A shuttered off-track betting and sports betting location in suburban Philadelphia for Parx Casino and Racing in the Oaks section of Montgomery County is moving a bit west to Chester County after approval this week by the Pennsylvania Horse Racing Commission.
The pending move, late this year, means a transformation from a stand-alone betting facility to a smaller operation housed within a planned Chickie’s & Pete’s sports bar and restaurant in the Grove Shopping Center, 10-20 Liberty Boulevard, in East Whiteland Township, near Malvern.
The site needs liquor approval and could open by the end of the year, according to Parx lawyer Mark Stewart.
The company projects 30,000 visitors annually to the betting operation, said Stewart, and at least 14 new employees.
Joe Wilson, the COO of Parx, testified: “We’d like to open several of these.”
“This is what we see as the future,” he added. “Nobody wants to walk into an empty bar. It’s the same way with an OTB.”
What ever came of the contraband raid at Parx?
Meanwhile, what didn’t happen on Tuesday at the monthly race commission meeting was perhaps more notable.
More than a month after a late May raid and investigation, which led to the suspension of notable Parx trainer Richard Vega, there are still no deep details in the public record concerning what was confiscated and labeled “contraband.” There also was no announcement of what, if anything, was found in blood samples for out-of-competition horses tested.
To date, the only public comment in the two months since the dawn raid on barns at Parx was an 80-second summary of the action by commission employee Tom Chuckas, the Thoroughbred Horse Racing Bureau director, during the previous month’s meeting.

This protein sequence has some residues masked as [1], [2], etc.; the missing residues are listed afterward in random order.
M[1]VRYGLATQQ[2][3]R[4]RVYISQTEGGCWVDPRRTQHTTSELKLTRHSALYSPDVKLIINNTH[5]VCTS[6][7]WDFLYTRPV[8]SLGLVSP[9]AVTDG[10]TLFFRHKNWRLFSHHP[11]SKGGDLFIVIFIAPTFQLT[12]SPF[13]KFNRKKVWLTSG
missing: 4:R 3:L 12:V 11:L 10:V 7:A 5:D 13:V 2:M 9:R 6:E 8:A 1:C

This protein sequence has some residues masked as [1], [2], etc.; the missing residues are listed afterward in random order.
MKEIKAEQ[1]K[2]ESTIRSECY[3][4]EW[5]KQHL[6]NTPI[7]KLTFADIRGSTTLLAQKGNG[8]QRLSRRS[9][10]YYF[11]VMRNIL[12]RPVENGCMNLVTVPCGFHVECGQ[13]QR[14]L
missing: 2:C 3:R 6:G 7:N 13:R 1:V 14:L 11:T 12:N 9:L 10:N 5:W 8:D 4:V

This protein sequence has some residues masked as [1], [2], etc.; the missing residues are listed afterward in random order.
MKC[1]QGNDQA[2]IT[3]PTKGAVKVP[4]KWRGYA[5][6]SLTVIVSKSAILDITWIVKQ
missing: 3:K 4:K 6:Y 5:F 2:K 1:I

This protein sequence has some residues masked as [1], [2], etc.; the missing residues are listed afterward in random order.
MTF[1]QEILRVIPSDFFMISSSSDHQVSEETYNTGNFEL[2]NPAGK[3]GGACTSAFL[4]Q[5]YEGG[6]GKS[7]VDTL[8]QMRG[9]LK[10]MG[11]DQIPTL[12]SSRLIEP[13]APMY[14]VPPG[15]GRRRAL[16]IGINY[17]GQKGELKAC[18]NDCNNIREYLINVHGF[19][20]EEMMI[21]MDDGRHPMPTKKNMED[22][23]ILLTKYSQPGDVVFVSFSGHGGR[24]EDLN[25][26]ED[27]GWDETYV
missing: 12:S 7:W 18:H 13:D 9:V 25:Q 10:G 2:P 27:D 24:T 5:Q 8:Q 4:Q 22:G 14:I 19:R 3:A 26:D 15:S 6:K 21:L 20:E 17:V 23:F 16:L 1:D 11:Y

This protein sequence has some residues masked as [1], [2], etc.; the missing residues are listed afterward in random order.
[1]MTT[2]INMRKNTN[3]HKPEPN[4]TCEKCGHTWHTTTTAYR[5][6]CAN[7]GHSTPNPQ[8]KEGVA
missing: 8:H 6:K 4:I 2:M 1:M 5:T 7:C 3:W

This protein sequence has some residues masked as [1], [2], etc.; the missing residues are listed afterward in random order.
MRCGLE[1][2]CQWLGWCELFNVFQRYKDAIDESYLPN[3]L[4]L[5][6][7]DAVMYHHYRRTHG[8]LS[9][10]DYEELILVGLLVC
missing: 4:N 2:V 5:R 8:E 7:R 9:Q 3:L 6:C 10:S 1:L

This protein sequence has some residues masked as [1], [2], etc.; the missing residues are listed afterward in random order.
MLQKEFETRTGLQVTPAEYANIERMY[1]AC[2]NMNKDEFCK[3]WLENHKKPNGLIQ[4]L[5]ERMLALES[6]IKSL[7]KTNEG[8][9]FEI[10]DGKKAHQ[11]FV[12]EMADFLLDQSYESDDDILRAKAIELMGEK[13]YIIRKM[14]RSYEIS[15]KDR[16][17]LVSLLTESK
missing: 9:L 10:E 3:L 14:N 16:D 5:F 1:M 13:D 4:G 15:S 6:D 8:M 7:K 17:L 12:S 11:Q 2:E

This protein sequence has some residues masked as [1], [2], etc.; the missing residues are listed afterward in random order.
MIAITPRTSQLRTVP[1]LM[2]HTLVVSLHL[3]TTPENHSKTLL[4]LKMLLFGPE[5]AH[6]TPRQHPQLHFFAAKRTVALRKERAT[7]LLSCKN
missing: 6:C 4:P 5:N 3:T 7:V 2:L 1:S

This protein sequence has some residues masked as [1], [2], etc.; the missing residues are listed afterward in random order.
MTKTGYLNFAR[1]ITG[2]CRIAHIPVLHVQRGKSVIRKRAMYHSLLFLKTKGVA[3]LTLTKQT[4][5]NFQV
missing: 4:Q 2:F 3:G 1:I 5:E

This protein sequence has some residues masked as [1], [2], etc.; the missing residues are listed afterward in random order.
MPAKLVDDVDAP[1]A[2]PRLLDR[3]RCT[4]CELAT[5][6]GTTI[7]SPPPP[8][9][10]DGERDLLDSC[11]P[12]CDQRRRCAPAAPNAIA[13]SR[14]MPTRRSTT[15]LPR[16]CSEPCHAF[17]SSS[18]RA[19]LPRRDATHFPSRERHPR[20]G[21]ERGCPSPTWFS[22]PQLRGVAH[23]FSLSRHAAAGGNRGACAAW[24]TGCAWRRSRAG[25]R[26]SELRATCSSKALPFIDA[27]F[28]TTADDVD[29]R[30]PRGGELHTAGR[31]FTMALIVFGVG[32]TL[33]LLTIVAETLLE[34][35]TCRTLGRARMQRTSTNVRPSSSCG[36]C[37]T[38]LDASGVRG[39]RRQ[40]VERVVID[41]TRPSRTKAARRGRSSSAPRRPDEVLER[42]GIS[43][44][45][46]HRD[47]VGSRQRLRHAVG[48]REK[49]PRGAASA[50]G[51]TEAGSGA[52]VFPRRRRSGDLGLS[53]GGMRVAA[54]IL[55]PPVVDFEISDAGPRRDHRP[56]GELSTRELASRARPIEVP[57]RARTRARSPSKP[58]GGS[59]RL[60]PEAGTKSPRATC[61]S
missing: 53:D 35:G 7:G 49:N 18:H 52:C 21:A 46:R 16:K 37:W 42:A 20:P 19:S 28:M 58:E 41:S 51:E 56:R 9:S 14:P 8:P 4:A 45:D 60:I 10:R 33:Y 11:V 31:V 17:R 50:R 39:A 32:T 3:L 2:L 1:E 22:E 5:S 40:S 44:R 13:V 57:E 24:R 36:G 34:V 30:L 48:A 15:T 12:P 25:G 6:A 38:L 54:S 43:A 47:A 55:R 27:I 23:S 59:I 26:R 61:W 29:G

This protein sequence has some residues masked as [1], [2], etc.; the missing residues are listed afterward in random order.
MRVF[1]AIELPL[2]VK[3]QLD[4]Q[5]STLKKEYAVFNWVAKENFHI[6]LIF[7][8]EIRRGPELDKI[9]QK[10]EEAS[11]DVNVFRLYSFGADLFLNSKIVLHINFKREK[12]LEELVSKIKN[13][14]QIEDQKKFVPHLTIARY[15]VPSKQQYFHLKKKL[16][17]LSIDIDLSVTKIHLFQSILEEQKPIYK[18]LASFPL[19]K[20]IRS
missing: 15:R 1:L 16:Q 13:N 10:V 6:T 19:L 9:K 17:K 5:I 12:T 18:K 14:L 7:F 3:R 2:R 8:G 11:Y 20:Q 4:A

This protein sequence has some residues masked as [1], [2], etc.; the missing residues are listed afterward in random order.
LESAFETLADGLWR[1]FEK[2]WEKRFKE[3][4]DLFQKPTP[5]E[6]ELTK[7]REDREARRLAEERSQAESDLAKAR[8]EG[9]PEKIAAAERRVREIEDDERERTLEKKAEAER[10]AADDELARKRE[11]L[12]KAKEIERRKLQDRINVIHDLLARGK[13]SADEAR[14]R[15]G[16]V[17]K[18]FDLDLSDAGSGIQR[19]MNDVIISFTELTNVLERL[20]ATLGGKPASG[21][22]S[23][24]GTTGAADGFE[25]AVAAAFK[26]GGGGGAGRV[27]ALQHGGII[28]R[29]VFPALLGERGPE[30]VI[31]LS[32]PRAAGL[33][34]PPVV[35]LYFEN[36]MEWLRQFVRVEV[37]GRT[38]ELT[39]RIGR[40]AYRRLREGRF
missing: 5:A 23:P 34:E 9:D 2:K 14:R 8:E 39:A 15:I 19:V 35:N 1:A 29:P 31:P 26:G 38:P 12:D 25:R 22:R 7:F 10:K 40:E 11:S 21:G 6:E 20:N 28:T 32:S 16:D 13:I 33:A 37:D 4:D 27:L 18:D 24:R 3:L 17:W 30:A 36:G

Not a single question has been asked or answered in public by commission members. That includes Sal DeBunda, who had in the past used Vega as a trainer for his thoroughbreds.
And PA State Agriculture Secretary Russell Redding, the chairman of the racing commission, has said nothing beyond gravely nodding his head when the 80-second account of the investigation was delivered two months back.
Veterinarians who are sometimes critical of the commission, Kathryn Papp and Bryan Langlois, both noted after the meeting the commission’s side-stepping silence.
So, back to OTB…
Model for the future of OTB operations includes sports bars
If successful, that first sports bar/OTB tie-up should become a model for the future of the faltering OTB business. Parx has said so since first applying for racing commission approval this January.
Wilson repeated representations made in the petition. A portion reads:
“The partnership and the OTB relocations will reinvigorate … off-track betting operations, bring a new set of customers to the pari-mutuel wagering industry and increase pari-mutuel wagering revenues. Such partnerships, with the built-in potential new customer base and marketing synergies they offer, represent a viable model for the future of off-track facilities.